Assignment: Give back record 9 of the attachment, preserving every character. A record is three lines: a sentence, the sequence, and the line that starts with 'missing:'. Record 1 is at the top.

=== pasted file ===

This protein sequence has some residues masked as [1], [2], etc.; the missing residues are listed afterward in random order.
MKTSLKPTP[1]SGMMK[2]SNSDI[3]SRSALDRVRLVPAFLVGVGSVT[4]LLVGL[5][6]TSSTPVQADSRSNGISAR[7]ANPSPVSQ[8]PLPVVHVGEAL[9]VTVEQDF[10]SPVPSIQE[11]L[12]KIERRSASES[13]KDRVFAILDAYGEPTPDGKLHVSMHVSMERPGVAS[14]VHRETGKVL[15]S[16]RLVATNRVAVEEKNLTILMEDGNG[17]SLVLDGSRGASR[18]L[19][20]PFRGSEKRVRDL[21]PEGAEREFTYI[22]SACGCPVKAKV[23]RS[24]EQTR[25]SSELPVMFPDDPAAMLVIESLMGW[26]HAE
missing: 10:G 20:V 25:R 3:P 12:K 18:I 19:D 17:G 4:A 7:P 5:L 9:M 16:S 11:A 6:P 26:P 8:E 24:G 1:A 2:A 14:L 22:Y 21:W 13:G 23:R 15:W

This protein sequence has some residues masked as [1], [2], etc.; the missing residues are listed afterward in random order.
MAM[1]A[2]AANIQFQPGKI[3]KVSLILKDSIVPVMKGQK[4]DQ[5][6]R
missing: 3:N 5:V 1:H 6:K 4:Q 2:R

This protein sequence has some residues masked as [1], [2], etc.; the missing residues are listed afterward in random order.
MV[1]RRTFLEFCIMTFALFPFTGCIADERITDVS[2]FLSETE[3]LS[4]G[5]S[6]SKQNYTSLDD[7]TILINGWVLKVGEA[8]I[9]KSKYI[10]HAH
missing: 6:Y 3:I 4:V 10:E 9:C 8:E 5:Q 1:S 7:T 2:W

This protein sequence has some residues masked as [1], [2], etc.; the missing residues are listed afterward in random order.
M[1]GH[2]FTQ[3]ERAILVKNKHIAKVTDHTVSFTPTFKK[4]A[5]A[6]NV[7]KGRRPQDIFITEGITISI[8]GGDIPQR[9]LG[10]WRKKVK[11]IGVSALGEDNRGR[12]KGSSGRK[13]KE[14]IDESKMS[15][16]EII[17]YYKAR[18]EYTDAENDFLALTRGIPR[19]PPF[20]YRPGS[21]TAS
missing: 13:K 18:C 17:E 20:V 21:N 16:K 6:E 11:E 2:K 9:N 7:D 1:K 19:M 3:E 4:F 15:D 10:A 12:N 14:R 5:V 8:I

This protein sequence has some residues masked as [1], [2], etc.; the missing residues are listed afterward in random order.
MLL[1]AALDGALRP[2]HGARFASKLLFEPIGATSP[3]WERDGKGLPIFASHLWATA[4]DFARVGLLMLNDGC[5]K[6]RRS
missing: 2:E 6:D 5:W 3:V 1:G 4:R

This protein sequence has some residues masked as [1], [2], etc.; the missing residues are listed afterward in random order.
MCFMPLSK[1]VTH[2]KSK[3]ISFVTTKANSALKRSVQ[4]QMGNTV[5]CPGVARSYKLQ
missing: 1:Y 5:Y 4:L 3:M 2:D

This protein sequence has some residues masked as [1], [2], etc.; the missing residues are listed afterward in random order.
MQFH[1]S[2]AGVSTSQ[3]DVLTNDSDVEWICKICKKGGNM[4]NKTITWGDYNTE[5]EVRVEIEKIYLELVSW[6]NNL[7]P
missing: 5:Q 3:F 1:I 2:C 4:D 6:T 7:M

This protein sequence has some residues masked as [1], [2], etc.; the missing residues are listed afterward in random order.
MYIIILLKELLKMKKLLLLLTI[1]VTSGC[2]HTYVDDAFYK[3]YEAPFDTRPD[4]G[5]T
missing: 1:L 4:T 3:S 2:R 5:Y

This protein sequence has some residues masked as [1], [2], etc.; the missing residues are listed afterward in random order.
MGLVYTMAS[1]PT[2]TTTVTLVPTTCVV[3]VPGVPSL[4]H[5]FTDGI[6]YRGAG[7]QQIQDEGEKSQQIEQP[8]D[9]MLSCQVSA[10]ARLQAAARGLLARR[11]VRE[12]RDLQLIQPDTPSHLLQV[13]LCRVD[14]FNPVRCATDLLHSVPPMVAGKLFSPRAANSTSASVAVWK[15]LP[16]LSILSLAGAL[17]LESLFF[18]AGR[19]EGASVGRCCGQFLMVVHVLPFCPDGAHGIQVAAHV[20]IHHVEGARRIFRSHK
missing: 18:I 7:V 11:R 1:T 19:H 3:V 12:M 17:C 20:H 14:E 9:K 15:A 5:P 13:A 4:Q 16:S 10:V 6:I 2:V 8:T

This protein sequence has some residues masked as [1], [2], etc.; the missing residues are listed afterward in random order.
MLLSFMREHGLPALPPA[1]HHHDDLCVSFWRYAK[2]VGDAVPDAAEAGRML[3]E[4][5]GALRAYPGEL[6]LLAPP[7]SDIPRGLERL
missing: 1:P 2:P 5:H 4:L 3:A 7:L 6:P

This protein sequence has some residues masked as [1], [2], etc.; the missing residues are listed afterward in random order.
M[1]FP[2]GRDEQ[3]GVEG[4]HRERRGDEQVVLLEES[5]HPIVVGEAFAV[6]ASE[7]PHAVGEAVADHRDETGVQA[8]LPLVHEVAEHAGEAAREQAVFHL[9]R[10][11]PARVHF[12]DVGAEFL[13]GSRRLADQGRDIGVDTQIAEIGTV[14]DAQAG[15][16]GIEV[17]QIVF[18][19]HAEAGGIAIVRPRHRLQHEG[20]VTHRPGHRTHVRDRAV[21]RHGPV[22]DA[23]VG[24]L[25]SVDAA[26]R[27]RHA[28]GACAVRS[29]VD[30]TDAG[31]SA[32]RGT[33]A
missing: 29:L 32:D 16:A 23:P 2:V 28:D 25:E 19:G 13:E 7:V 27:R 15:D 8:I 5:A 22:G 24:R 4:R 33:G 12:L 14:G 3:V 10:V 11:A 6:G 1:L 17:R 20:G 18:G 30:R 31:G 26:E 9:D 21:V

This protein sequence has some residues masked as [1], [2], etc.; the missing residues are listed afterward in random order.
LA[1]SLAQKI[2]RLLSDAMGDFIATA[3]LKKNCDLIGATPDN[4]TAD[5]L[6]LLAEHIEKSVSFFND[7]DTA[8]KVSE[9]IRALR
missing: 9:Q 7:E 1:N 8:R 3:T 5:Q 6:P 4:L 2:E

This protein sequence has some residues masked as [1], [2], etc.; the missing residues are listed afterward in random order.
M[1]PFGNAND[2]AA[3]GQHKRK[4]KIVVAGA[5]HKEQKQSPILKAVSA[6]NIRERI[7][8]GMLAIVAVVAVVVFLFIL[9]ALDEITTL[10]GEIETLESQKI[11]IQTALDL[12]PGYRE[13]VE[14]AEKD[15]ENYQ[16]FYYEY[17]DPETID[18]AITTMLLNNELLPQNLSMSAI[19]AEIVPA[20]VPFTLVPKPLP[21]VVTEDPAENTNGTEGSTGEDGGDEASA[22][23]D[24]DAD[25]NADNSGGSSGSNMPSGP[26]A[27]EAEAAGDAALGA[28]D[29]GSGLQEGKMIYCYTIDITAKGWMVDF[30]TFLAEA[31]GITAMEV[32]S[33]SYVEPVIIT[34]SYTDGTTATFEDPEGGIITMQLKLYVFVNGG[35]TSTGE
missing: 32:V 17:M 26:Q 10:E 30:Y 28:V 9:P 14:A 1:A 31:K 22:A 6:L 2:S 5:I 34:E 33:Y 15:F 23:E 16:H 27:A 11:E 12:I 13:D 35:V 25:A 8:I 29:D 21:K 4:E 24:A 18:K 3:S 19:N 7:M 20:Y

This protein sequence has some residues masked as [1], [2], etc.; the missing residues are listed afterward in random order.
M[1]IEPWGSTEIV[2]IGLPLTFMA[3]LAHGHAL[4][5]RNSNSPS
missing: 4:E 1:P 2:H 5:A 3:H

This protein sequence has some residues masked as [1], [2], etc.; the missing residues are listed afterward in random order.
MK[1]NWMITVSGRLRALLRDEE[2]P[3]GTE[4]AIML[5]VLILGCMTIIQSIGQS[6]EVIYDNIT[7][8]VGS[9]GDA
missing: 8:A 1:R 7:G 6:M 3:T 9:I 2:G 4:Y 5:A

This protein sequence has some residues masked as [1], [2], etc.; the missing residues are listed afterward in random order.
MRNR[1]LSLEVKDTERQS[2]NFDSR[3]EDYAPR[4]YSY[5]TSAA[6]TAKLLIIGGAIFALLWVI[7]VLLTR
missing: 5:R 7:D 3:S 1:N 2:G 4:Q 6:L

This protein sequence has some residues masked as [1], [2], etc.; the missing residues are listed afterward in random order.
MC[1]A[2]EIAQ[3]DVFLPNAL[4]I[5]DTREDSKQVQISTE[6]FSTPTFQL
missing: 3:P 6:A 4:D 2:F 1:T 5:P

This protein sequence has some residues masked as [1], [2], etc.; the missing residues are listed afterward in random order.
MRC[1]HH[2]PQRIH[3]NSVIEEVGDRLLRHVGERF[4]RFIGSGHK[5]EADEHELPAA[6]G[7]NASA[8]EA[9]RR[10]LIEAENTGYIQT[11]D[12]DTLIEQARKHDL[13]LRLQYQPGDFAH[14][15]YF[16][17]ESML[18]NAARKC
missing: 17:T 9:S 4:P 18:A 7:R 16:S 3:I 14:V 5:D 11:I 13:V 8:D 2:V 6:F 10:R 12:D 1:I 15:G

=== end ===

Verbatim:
This protein sequence has some residues masked as [1], [2], etc.; the missing residues are listed afterward in random order.
MGLVYTMAS[1]PT[2]TTTVTLVPTTCVV[3]VPGVPSL[4]H[5]FTDGI[6]YRGAG[7]QQIQDEGEKSQQIEQP[8]D[9]MLSCQVSA[10]ARLQAAARGLLARR[11]VRE[12]RDLQLIQPDTPSHLLQV[13]LCRVD[14]FNPVRCATDLLHSVPPMVAGKLFSPRAANSTSASVAVWK[15]LP[16]LSILSLAGAL[17]LESLFF[18]AGR[19]EGASVGRCCGQFLMVVHVLPFCPDGAHGIQVAAHV[20]IHHVEGARRIFRSHK
missing: 18:I 7:V 11:R 1:T 19:H 3:V 12:M 17:C 20:H 14:E 9:K 15:A 5:P 13:A 4:Q 16:S 10:V 6:I 2:V 8:T